Bitcoin values have taken yet another dive Wednesday as BTC China, China’s number one Bitcoin trading site, announced it can no longer accept deposits in Chinese Yuan. This comes after Chinese payment processor YeePay stated they will no longer provide services in the currency. Prices dropped to the lowest they have been in a month, bottoming out at $520 before rising back to $685 where they remain at time of writing. Not to despair though, values are still up for the cryptocurrency over a two month period.
This is just the most recent massive valuation swing for the currency, giving weight to opponents of the currency who constantly cite the volatility as a deterrent. Earlier this month, in another Chinese-related drop, Bitcoin fell when the People’s Bank of China denounced the validity of Bitcoins. Stating that financial institutions could not use the currency as legal tender, the Chinese bank sought to end an arbitrage play that some traders were taking advantage of. Prices fell about $300 after a two day swing, stabilizing at around $900.
With all of the acrobatic-like tumbling Bitcoin is doing, one begs the question, what’s next for Bitcoin? Is the decentralized currency in its decline, burdened with a future of over-regulation and centralized banks banning the currency just like China has? Is this the beginning of the bubble bursting? Or is this just a period of flux? Will we see a future that Cameron Winklevoss recently suggested in an AmA on Reddit, a $40,000BTC valuation?
“When this will happen, if it happens, I don’t know, but if it happens, it will probably happen much faster than anyone imagines.” Winklevoss said.
While this year has seen record gains and devastating losses, overall Bitcoin values are still up, and by quite a large margin. Barring any further drops or rapid increases, Bitcoin will end the year at around $1000 based on how the market has reacted in the past to a sudden decline. This means that in the 2013 calendar year Bitcoin will have seen a staggering 7700 percent increase from an opening value of just $13.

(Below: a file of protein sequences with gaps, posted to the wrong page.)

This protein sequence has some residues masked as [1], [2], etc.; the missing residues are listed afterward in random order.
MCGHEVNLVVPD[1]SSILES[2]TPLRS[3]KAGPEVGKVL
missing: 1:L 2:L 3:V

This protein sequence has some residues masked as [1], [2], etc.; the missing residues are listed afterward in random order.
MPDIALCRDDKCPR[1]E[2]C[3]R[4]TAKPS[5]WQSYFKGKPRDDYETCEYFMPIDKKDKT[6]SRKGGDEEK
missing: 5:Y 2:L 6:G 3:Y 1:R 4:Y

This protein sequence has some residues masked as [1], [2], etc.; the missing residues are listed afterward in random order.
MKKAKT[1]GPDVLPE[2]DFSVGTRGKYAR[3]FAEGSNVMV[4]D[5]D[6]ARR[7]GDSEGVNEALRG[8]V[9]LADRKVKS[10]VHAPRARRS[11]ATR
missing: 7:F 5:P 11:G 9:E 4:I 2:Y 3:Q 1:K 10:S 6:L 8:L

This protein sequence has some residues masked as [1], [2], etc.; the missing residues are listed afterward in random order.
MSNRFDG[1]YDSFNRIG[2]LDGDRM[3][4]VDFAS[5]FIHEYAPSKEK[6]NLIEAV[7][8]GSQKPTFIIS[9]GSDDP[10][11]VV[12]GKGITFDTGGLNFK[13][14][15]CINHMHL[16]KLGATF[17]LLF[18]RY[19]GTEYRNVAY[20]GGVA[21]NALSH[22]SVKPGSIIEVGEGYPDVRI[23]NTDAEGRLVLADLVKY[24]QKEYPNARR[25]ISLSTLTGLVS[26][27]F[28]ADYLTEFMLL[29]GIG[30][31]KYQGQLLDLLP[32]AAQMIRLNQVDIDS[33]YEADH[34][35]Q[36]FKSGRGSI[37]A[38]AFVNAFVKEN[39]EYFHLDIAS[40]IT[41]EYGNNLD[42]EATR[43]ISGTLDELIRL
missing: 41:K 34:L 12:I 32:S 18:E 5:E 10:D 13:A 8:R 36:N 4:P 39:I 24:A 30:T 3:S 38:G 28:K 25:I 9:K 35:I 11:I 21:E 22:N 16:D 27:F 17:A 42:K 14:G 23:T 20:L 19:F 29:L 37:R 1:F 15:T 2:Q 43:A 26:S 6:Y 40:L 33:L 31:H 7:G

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The overall increase in value came in many stages this year, with a majority ascent in the last two months. The prices initially climbed to (what seemed at the time) a whopping high of $260 at the beginning of April. Then promptly crashed; the first of several to come. Although the crash dropped prices by about half after stabilization, media outlets started to take notice. The increase of coverage brought more investors and prices ebbed and flowed, seeing lows, as late as July, of $70. Prices climbed back up, and in October they really took legs.
The rapid increase in valuation seen late this year may be attributed to one man, Kristoffer Koch, the man who forgot his fortune. In early October, Koch’s memory was jolted to life by media coverage of the currency; the Silk Road, a black market liked to Bitcoin, had been recently shut down. Nearly four years earlier in 2009, Koch had invested into the then new currency, spending 150 Kroner on 5000 BTCs, about $27. Now Koch owns his own place, an apartment in the wealthy neighborhood Toyen in Oslo, Norway, which he bought with one fifth of his Bitcoin savings. At today’s rate, Koch stands to be a multimillionaire.
While it is good for investors to see year-to-date growth, new investors should be wary of the mountainous spike in value. China is not the only nation to be focused on the currency. Mid November, the Senate Homeland Security and Governmental Affairs Committee met to discuss Bitcoin and its validity. Chairman Tom Carper (D-Del.) who led the hearing said today in an interview on Bloomberg, “Virtual currencies are not going away, and if they are going to be a reality we need to figure out how to let them exist to do good, a lot more good than bad, and figure out how to deal with the bad.” He indicated that while he was relatively new to the subject, the witnesses that spoke, such as the FBI, had been focused on it for some time, alluding to the Silk Road shut down. He said the FBI had some suggestions for the HSGAC, “Their advice was ‘let’s be mindful of the bad,’” but to remember the good.
What’s next for the currency is still unknown, but Rep. Carper gave an apt metaphor.
“Remember the internet; when the internet was young a lot of people would tell of the horrible - the bad things that could happen if we have the internet. Well as it turned out, those bad things do happen, part facilitated by the internet, but there is so much more good that the internet makes possible. While we work to tamp down the bad on the internet, we work hard to make sure that the good is able to flourish.”